More photographers had to be disqualified from the final of this year’s World Press Photo contest because their creators performed minor alterations despite both contest rules and industry standards forbid this.
Originally I didn’t want to write about this year’s World Press Photo contest. Results can be found on the contest website and many news sites write about it and publish selections from the winning photos (Index, Origo, HVG, stb). I don’t think there is much point in spending time with replicating the same content.
I have to mention the fact however that more photos had to be disqualified from the final. Organisers modified contest rules this year but they are not enough to deter photographers from retouching their entries, but at least this time disappointing disqualifications come before awards are announced.
Photo editors of the Hungarian news website Origo summed up the situation on their 35 mm blog quite appropriately with a picture of a monkey that has won WPP award before (and probably hasn’t been altered).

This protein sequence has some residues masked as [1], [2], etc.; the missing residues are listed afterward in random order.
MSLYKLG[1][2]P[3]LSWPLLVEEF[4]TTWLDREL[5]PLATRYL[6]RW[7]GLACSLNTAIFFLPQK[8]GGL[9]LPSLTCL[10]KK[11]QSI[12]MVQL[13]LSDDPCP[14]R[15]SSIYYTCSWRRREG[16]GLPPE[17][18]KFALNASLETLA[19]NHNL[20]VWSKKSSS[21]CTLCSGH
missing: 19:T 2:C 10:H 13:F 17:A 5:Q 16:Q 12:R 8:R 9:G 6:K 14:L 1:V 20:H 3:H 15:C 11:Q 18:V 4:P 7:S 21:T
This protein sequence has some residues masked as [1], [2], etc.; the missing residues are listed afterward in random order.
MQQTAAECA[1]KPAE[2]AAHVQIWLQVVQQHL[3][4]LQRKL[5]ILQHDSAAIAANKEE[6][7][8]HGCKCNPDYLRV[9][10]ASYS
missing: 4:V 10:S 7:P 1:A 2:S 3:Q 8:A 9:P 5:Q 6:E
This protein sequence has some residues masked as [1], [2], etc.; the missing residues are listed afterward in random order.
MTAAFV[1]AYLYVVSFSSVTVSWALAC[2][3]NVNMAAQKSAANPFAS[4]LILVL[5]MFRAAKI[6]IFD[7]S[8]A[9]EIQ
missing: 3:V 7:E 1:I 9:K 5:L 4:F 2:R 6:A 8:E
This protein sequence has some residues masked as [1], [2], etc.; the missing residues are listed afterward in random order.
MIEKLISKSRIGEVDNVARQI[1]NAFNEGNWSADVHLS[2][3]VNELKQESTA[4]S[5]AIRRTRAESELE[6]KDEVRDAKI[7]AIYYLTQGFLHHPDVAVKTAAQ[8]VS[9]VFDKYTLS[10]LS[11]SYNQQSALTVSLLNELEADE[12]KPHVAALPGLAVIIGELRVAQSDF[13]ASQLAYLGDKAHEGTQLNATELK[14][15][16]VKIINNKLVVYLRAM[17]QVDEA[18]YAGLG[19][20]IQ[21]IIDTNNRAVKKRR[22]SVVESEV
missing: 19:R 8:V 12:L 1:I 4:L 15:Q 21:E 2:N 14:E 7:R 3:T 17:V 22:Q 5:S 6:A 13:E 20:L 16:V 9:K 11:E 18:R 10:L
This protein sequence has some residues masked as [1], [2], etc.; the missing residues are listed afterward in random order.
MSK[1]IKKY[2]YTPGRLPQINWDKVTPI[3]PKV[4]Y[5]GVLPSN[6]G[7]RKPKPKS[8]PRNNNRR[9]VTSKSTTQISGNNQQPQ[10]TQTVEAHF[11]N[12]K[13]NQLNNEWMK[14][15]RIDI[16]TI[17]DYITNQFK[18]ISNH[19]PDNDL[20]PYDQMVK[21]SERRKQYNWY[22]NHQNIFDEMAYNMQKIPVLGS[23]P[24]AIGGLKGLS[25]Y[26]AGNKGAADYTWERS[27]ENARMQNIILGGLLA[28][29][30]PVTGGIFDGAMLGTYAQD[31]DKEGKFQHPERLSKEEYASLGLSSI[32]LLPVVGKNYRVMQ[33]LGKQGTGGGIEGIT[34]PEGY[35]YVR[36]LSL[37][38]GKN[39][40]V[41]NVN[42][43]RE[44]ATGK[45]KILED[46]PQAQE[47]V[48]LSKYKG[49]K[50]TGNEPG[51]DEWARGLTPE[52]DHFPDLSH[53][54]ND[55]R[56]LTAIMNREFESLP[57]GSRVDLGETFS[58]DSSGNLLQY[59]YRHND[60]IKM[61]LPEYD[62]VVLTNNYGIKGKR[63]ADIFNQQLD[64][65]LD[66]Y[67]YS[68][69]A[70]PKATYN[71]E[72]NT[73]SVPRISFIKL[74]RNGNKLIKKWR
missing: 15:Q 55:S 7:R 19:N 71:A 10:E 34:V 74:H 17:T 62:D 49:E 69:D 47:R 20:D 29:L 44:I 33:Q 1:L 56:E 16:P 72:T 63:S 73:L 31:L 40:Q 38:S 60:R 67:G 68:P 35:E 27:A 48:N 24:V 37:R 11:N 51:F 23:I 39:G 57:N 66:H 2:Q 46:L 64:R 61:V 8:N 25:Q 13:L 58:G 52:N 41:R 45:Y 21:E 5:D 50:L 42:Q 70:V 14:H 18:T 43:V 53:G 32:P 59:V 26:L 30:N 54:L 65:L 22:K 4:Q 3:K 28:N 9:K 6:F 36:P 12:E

I think everyone is surprised by the relatively high ratio (8-9%) of finalists disqualified despite all the warnings, rules, ethics and the previously announced change in rule execution. There is always someone trying it.
However former his Instagram photos submitted and awarded at POYI were questioned by many, now sitting in the jury David Guttenfelder says to BJP: “Honestly, I was surprised, and more than a little bit disappointed, by the number of pictures that were disqualified from the competition for having been altered and manipulated against the policies of World Press Photo and against our industry standards” .
Chair of the jury Gary Knight told New York Times Lens Blog recently that “In every single case it was a meaningless and stupid process. None of the photographers improved their work and if they hadn’t done it they may well have been up for consideration.”
Original photos are examined before the final of the World Press Photo contest so we don’t know how many of the entries were manipulated in total.
Orgenisers hope this will be an example for everyone and it will deter others from submitting manipulated photos next time. Many photographers however think names of the photographers and their altered and original images should be published to really serve as an example.